Did Abreu have the green light? Was he waiting for Torre to give him the go-ahead from the dugout? Not sure...but we are sure of what kind of result comes from not taking an obvious chance.

The Future Looks Bright

Posted by: Miss October

When the Yankees’ season got off to a rough start, Yankee fans were growing impatient. My Dad went so far as to say in mid-May – “trade all the high-paid starting pitchers, forget about this season, and bring up the kids from the minors and give them a chance.”

Injuries to the starting rotation almost forced the Yankees to do just that – turning to the likes of Tyler Clippard, Matt DeSalvo and Jeff Karstens to fill in the gaps. When things got really desperate, phenom Phil Hughes was called up earlier than the Yankees would have liked – in an attempt to stop the bleeding.

Several months have passed, and while Clippard and DeSalvo have been sent back to pay their dues in the minor leagues – a couple of new Baby Bombers have been making their mark – and keeping the Yankees playoff contention. I can talk all day about Joba Chamberlain, but Ian Kennedy’s stellar pitching performance last night was just another encouraging sign of great things to come. Hopefully the days of paying millions of dollars for so-called “proven” pitchers who just don’t have what it takes to make it in NY are over. I’m looking forward to seeing these 20-somethings strut their stuff and hopefully watch them have long, successful careers in pinstripes.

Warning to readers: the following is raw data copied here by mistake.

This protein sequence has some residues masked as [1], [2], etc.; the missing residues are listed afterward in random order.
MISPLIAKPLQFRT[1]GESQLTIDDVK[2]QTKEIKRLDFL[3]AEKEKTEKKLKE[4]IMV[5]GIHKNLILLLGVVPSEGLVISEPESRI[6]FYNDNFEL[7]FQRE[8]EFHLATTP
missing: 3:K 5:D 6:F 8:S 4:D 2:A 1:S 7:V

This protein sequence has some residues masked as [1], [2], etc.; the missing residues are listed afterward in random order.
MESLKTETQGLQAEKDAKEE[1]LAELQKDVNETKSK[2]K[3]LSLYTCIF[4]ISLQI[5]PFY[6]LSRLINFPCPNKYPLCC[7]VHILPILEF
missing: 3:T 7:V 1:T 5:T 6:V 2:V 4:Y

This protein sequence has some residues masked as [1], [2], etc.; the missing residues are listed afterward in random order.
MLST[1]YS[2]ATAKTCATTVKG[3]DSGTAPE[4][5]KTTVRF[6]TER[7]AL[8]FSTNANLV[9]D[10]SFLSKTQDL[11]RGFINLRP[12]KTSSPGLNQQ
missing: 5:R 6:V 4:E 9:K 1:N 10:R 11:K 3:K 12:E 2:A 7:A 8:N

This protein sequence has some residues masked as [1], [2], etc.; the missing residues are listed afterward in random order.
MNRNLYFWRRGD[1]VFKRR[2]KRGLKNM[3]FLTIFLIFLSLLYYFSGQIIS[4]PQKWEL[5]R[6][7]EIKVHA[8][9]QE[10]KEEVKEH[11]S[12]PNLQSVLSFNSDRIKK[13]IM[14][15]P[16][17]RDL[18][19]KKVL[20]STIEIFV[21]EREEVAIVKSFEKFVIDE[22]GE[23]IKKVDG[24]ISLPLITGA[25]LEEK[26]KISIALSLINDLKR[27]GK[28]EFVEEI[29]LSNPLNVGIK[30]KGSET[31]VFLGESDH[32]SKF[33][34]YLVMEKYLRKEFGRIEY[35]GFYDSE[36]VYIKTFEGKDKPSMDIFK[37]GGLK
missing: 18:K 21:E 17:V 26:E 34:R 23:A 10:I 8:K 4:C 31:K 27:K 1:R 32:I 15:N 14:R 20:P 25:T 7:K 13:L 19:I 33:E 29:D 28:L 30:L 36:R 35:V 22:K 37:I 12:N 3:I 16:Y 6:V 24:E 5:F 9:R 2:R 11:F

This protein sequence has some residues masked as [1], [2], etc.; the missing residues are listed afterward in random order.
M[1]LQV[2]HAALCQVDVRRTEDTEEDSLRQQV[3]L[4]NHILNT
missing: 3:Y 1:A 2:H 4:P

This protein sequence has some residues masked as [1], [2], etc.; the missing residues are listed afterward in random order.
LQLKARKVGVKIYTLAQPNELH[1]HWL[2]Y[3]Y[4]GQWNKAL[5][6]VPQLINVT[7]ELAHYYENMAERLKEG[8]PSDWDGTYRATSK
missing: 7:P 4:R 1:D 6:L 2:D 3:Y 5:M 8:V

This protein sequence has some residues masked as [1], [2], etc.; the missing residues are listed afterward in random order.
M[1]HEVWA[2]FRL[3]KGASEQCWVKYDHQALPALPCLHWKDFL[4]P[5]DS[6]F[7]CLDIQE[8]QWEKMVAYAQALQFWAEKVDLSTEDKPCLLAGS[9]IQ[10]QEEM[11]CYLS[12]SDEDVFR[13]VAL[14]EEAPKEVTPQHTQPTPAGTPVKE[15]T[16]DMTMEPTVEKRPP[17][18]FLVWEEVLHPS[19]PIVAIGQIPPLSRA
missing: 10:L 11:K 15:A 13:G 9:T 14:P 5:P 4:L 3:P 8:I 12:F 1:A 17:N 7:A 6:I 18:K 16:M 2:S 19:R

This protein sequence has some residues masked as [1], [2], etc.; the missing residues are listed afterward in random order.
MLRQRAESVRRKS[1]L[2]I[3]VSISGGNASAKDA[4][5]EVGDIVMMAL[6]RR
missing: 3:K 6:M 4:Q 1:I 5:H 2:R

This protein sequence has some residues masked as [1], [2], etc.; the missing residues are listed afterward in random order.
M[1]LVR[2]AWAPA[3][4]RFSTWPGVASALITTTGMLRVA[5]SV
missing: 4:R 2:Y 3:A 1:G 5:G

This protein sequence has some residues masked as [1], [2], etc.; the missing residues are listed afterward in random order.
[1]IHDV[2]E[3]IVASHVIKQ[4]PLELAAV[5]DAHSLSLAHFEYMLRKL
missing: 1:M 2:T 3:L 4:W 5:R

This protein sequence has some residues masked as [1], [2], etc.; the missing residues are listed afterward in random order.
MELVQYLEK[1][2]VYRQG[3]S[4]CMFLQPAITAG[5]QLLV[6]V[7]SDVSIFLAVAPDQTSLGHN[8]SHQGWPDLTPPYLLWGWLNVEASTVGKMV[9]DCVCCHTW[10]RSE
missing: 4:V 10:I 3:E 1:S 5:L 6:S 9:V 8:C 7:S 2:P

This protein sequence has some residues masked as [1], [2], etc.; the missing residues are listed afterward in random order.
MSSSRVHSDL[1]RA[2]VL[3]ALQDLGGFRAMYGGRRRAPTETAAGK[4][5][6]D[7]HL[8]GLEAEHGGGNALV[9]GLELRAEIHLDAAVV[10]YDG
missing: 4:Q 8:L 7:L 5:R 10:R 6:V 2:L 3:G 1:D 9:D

Thursday, September 06, 2007

100 wins

The Yankees need to go 22-0 the rest of the season in order to win 100 games. I'm here to say it won't happen. It's just like me to go out on a limb.

I will, however, use this space to guarantee a playoff spot. The Mariners showed that, even if they decided to call up the entire state of Washington on September 1st, they simply don't have the manpower (especially in the bullpen) to make a playoff run. The Tigers have slumped and the Blue Jays are essentially a non-factor (regardless of what hopeful analysts and Toronto fans want to think).

So, the Yankees are in. But, can they go the extra mile and make up the 6 game deficit in the AL East? Stranger things have happened.

by: Mr. November